Great Bear Rainforest
B.C.’s Great Bear Rainforest is a global ecological treasure. It is home to 1,000-year-old western red cedars, trees as tall as 30-storey buildings and the rare white Kermode bear—or “Spirit” Bear. This dazzling coastal forest is intricately linked to the ocean in a maze of fjords and inlets. It stretches from on B.C.’s south coast to the Alaskan border to the north and is the traditional territory of First Nations who have lived in this ecosystem for thousands of years. Covering 6.4 million hectares, the Great Bear Rainforest represents 25 per cent of the earth’s remaining ancient coastal temperate rainforests.
Until 2006, the Great Bear Rainforest was slated for clear-cut logging. Following a prolonged international campaign, precedent-setting land use agreements were achieved in February 2006 by the B.C. government, Learn about the history of this important campaign., forest industry, environmental groups and other stakeholders. The agreements legally two million hectares of the Great Bear Rainforest from logging—an area about the size of Belize. They also commit forestry companies to switch to lighter touch logging practices in the remainder of the forest. Sierra Club BC played a key role in achieving the Great Bear Rainforest Agreements.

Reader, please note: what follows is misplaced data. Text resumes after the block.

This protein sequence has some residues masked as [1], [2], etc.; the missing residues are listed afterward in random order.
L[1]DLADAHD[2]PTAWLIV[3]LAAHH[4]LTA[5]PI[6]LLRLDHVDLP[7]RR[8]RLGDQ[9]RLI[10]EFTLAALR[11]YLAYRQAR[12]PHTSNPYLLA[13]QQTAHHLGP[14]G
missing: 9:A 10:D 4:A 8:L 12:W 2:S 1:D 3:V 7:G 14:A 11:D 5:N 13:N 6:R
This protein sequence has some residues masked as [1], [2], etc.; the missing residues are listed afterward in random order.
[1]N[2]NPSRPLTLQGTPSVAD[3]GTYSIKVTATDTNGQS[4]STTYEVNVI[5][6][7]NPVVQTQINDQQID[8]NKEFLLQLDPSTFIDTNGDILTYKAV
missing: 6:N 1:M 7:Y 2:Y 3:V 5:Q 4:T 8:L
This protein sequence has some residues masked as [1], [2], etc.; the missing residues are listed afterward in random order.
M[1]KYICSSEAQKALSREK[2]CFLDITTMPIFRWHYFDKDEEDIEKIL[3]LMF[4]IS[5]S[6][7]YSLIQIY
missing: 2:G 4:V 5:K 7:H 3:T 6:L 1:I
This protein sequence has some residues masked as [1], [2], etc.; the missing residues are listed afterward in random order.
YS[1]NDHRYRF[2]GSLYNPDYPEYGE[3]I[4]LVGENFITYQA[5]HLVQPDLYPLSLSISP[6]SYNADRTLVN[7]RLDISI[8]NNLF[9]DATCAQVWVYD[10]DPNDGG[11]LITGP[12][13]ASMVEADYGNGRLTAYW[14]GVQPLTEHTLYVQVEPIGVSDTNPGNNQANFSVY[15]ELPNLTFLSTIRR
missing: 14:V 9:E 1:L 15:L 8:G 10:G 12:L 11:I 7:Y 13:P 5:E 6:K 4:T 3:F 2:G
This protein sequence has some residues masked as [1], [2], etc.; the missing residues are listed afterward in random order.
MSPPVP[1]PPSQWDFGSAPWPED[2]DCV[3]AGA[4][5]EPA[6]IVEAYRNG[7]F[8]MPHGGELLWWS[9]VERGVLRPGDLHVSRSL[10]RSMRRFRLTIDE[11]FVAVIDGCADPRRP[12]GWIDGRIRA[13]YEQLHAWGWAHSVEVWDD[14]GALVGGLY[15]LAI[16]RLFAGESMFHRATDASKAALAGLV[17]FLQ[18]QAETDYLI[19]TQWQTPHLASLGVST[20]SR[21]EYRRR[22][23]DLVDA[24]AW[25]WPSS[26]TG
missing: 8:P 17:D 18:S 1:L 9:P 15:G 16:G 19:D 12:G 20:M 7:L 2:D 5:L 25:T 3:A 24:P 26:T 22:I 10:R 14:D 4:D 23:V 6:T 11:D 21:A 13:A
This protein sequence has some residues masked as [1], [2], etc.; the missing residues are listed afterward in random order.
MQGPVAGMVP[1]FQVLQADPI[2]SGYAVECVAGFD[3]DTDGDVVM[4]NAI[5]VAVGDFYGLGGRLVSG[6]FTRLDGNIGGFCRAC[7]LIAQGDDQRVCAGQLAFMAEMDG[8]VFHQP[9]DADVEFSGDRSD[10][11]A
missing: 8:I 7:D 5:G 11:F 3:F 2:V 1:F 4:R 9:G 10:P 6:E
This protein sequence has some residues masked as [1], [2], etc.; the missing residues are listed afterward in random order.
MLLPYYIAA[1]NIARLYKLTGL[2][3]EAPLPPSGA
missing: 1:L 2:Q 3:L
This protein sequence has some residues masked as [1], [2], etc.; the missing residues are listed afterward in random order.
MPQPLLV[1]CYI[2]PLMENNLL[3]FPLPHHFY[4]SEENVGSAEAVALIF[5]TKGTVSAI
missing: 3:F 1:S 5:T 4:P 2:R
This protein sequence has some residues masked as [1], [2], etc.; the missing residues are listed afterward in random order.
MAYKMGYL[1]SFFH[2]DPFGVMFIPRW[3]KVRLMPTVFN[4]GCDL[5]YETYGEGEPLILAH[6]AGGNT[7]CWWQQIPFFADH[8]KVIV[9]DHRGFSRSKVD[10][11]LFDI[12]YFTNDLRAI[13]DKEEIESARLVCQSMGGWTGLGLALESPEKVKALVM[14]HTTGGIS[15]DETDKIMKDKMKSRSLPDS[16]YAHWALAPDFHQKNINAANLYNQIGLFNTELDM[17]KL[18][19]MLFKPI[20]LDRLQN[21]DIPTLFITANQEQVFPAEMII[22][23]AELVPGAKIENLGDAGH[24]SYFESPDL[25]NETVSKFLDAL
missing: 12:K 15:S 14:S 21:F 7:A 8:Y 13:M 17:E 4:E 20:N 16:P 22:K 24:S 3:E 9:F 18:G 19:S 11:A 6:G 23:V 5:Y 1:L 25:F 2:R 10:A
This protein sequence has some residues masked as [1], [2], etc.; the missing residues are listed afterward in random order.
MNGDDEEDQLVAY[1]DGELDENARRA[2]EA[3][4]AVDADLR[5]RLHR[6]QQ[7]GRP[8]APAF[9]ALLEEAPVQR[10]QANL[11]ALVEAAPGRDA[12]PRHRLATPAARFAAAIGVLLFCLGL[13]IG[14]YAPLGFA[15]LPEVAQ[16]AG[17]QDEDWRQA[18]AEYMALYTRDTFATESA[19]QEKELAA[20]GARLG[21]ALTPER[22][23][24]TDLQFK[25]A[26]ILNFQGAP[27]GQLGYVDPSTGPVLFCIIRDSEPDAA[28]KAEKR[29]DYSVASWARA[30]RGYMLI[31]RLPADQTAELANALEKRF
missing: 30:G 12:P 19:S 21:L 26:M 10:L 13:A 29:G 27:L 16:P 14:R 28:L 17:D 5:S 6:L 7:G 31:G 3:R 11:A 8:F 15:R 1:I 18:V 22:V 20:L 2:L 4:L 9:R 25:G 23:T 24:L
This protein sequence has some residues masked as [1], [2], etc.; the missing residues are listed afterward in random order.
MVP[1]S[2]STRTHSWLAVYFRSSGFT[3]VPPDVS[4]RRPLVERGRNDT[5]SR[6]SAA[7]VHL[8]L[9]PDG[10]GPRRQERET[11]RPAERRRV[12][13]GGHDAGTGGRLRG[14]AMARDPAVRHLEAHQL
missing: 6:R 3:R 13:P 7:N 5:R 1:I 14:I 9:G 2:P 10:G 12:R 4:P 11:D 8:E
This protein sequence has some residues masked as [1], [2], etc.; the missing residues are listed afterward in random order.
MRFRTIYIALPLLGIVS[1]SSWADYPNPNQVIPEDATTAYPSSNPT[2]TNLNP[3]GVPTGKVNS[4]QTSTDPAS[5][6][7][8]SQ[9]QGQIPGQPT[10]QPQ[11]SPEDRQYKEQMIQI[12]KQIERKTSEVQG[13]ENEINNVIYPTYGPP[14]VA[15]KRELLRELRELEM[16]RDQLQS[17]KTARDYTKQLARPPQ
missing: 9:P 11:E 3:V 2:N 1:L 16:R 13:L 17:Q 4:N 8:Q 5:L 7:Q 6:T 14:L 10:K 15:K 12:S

In March 2009, all stakeholders committed to new milestones that will extend conservation and improve human well-being in coastal communities. Some of these milestones are now seriously delayed. In February 2012, on the sixth anniversary of the Great Bear agreements, Sierra Club BC and other environmental groups called on B.C. Premier Christy Clark to follow through on her government's commitment and take immediate steps to ensure that the Great Bear Rainforest Agreements are fully implemented.
As we work towards achieving the multi-year implementation plan agreed to in 2009, the Great Bear Rainforest faces new threats. Enbridge Inc. is proposing to build a pipeline from the tar sands of northern Alberta to Kitimat, B.C. The pipeline would transport tar sands crude to Kitimat, where it would be loaded onto supertankers destined for Asia and the US. More than 200 tankers a year—two to three per week—would weave a hazardous path through an obstacle course of narrow, reef-studded channels and inlets of the Great Bear. Learn more about the proposed pipeline and other issues facing this world-renowned protected area.
You can help us ensure permanent protection for the Great Bear Rainforest. Solutions like Ecosystem-Based Management and economic transformation are key to the success of this unique conservation model. First Nations are playing a crucial role in protecting the Great Bear, including through the Guardian Watchmen program supported by Sierra Club BC. Learn more about these solutions and how you can help.